During my childhood in Western Massachusetts and college years in Southwest Vermont, I often spent warm summer days wading the many trout streams found in abundance throughout the region. It took minimal equipment, offered a change of pace from bass fishing, and was a great way to cool off.
Fast forward a few short years and I am now living in Upstate, SC. In addition to the highly touted bass fisheries in the area, there are tremendous fishing opportunities for both wild and stocked trout. After a long week at work, nothing hits the spot quite like packing a lunch, sliding on some beat-up sneakers, and hitting the streams. Whether you are after rainbow trout, brown trout or brook trout, stream fishing in the summer requires some creative thinking at times to be successful and we’re here to help you with that endeavor.
TROUT BEHAVIOR IN WARMER MONTHS
Early on, I noticed that the location and tactics needed to catch summer trout varied drastically from the colder water periods of spring and fall. Fish were less active and could only be found in specific stretches of water with key types of structure. Trout are a coldwater fish and as the water temps push upward in the summer it scatters the trout into the coolest parts of the streams.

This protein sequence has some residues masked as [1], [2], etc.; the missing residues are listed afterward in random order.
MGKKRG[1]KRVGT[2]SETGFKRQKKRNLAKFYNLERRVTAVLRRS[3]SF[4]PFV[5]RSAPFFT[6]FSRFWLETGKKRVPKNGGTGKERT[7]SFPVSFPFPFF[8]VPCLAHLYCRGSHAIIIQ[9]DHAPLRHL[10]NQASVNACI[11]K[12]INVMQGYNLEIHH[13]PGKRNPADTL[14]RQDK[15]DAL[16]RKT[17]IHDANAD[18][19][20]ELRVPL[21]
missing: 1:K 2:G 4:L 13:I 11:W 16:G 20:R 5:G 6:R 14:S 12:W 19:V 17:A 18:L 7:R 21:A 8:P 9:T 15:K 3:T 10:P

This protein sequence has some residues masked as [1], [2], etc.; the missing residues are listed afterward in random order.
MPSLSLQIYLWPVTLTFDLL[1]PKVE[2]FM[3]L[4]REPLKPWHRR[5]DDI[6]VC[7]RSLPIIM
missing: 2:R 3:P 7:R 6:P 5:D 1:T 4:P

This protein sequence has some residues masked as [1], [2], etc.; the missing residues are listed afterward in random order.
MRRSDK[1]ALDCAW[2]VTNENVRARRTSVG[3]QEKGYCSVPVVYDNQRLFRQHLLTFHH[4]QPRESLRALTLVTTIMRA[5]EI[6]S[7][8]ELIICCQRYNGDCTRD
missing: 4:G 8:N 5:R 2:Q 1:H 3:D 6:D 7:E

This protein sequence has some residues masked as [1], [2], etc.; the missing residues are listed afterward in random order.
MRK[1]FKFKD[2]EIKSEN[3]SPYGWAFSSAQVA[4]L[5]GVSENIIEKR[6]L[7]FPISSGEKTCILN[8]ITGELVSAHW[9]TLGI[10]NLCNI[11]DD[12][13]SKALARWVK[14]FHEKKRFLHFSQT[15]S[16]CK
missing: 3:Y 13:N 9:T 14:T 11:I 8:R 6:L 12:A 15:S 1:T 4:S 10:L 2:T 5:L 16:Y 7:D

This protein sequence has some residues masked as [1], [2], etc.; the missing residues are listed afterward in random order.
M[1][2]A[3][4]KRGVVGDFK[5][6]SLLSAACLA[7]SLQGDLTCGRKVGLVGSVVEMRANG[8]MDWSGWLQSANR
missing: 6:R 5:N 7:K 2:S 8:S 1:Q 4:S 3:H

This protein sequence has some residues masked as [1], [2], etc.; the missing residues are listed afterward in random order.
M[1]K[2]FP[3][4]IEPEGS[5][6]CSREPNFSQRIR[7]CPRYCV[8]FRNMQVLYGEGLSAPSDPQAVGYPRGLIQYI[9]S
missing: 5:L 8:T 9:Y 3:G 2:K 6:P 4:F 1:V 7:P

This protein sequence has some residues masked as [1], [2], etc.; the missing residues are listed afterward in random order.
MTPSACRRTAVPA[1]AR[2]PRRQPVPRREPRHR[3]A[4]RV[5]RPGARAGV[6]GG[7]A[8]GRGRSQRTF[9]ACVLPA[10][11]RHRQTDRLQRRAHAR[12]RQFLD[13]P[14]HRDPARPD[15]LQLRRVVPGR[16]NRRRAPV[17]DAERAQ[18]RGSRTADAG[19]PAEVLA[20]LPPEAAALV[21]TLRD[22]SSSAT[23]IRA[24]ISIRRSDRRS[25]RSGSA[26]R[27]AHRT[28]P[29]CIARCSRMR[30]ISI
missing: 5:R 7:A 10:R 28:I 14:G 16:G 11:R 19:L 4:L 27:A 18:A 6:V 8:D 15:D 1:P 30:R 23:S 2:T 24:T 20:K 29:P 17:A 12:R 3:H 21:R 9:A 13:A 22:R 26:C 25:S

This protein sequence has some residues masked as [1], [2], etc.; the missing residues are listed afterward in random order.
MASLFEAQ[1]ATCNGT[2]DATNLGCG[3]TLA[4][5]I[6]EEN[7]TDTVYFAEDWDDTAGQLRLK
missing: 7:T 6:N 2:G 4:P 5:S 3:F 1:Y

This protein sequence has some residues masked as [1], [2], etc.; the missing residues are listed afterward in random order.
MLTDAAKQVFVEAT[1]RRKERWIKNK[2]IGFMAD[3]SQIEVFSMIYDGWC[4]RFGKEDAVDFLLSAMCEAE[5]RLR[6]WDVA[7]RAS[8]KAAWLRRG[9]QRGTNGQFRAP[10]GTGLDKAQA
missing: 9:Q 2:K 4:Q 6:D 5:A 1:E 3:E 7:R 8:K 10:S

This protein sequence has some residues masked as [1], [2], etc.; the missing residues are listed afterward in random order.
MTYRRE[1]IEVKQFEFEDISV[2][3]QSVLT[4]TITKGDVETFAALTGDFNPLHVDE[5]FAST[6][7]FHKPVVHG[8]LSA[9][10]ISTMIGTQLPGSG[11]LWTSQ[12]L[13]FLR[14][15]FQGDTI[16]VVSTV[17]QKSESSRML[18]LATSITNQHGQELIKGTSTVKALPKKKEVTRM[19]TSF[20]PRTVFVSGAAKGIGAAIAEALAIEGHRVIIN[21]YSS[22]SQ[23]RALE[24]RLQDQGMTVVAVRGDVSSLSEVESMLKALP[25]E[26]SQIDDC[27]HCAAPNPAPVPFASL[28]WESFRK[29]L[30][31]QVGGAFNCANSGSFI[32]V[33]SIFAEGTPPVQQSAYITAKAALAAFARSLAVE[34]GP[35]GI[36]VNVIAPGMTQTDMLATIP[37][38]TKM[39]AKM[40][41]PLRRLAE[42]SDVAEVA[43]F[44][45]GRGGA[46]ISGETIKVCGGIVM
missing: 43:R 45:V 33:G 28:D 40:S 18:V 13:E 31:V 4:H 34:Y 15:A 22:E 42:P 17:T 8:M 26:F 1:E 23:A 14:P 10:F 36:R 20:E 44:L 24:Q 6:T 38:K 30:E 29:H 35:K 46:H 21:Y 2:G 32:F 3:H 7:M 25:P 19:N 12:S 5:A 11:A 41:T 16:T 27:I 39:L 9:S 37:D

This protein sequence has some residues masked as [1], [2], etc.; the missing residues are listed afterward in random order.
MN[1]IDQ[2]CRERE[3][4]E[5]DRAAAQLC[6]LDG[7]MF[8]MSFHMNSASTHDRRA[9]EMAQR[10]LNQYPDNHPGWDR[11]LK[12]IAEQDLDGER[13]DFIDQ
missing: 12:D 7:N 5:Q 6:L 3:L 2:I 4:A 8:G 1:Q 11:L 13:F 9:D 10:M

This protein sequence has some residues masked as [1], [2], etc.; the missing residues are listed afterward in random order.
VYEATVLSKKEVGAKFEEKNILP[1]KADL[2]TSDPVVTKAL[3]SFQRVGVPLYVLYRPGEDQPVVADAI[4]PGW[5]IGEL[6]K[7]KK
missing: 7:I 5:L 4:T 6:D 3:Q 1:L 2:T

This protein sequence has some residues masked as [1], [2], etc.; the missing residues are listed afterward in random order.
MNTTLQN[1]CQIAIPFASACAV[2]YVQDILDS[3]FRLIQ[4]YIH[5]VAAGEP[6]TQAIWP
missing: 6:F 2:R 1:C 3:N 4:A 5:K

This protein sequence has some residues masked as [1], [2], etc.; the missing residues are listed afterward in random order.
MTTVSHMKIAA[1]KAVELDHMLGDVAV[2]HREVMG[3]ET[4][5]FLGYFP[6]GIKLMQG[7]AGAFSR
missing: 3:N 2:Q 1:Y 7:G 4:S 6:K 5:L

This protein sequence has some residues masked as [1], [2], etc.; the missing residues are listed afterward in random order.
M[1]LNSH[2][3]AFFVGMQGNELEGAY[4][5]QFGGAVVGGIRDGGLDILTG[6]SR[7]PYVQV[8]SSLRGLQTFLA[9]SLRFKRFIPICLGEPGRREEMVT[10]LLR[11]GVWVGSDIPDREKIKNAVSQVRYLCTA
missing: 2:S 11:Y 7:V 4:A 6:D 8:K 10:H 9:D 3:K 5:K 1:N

There are a few key variables to maximize warm water trout fishing, ensuring success while being mindful of fish safety. In the summertime, trout are constantly on the lookout for the coolest water possible. Since in most small streams there isn’t an option to go a lot deeper, they use other methods to stay cool. This also tends to make them less active than during the cooler months. So your gear and tactics adjust to their changing states. It’s all about capitalizing on their adjustments in behavior.
SUMMER TROUT GEAR
Part of the stream trout fishing appeal is the limited gear requirements. An ultralight pole, a small tackle box with a few key trout lures, and a bit of terminal tackle are essentially all you need to have a successful outing. Depending on the stream, you can run into a variety of trout species. However, rainbows, browns, and brook trout are the most common suspects.
Tip: It is wise to slightly upsize tackle when browns are present.
Most trout streams in the Eastern United States are heavily wooded areas requiring a short rod ( I prefer mine less than 6 ft) to make accurate casts in tight sections. Often, the adventure requires a bit of bushwhacking, so I opt for inexpensive models, as chipping a guide or snapping a rod tip can be all too common. The key is to select a rod with an ultralight fast action and just enough backbone to steer a larger specimen out of heavy current if needed.
Tip: The Ugly Stik Elite spinning rod is a solid option for tight wooded areas.